The National Archives at Atlanta will host an all-day symposium on Sept. 15 focused on its federal district and circuit court records, which span two centuries.
“Law and Order in the Archives: Bootleggers, Counterfeiters, Privateers, and Everything in Between” runs from 9 a.m. to 3:30 p.m. It’s free, but pre-registration is required before September 10. Those interested can email email@example.com or call Joel Walker at 770-968-2530.
Speakers include Dan Pierce, author of books on moonshining and on NASCAR, and Faye Kert, who will speak on the War of 1812 and privateering, as well as other pirating activities. Others speaking are Michael T. Bertrand, author of “Race, Rock and Elvis,” and Dr. David Gilbert, author of a book on a German naval officer who faced American justice after World War I. Archivist Maureen Hill will give “An Introduction to Federal District and Circuit Court Records.”
This should be an interesting symposium. My North Carolina ancestors were moonshiners, so I know I could benefit from hearing some of these talks. More information can be found on the speakers and topics at archives.gov/atlanta.
The National Archives system also has federal records on bankruptcy, court cases between people in different states, federal land condemnation to create military bases like Fort Benning, as well as the Tennessee Valley Authority (or Lake Lanier and similar lakes). So put the National Archives at Atlanta on you research list, as information there covers eight southern states.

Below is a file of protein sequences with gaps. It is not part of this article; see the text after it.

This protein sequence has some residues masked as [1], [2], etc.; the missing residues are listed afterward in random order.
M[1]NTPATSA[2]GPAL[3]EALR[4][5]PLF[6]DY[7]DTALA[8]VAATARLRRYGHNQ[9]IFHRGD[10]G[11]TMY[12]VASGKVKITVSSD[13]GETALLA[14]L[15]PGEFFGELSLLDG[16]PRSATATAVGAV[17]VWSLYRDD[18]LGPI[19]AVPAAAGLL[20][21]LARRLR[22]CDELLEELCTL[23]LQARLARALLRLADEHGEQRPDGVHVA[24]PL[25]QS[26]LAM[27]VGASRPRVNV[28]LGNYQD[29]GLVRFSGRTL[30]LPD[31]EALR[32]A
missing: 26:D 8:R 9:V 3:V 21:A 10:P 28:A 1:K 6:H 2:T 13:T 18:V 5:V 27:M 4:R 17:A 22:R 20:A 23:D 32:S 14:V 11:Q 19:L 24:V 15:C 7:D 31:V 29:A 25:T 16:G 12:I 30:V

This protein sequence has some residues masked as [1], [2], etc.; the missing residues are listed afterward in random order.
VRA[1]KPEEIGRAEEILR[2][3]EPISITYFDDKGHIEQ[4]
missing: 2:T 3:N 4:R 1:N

Check your family papers before you begin research
I recently helped someone who was adopted search for information. After a nine-month dialogue, the item he needed on his birth mother was actually in his own possession, a court document. He had never opened the envelope because he thought it contained a duplicate of some other record. So when you start your research, and especially when you ask others to help you, don’t make a snap judgment that something is irrelevant, or already has been reviewed. Check your family photographs, scrapbooks, baby books, family Bible, letters and other keepsakes to see what you have. You never know what might be important in your search. Leave no stone unturned at home.
Georgia adoption records not sealed until 1941
Adoption records in different states were sealed at different times, and in Georgia not until 1941. Adoptions before then could be found at the county courthouse. After 1941, the records are held by the state.
Support real journalism. Support local journalism. Subscribe to The Atlanta Journal-Constitution today. See offers.
Your subscription to the Atlanta Journal-Constitution funds in-depth reporting and investigations that keep you informed. Thank you for supporting real journalism.
Contact Kenneth H. Thomas Jr., P. O.Box 901, Decatur, GA 30031 or gagensociety.org.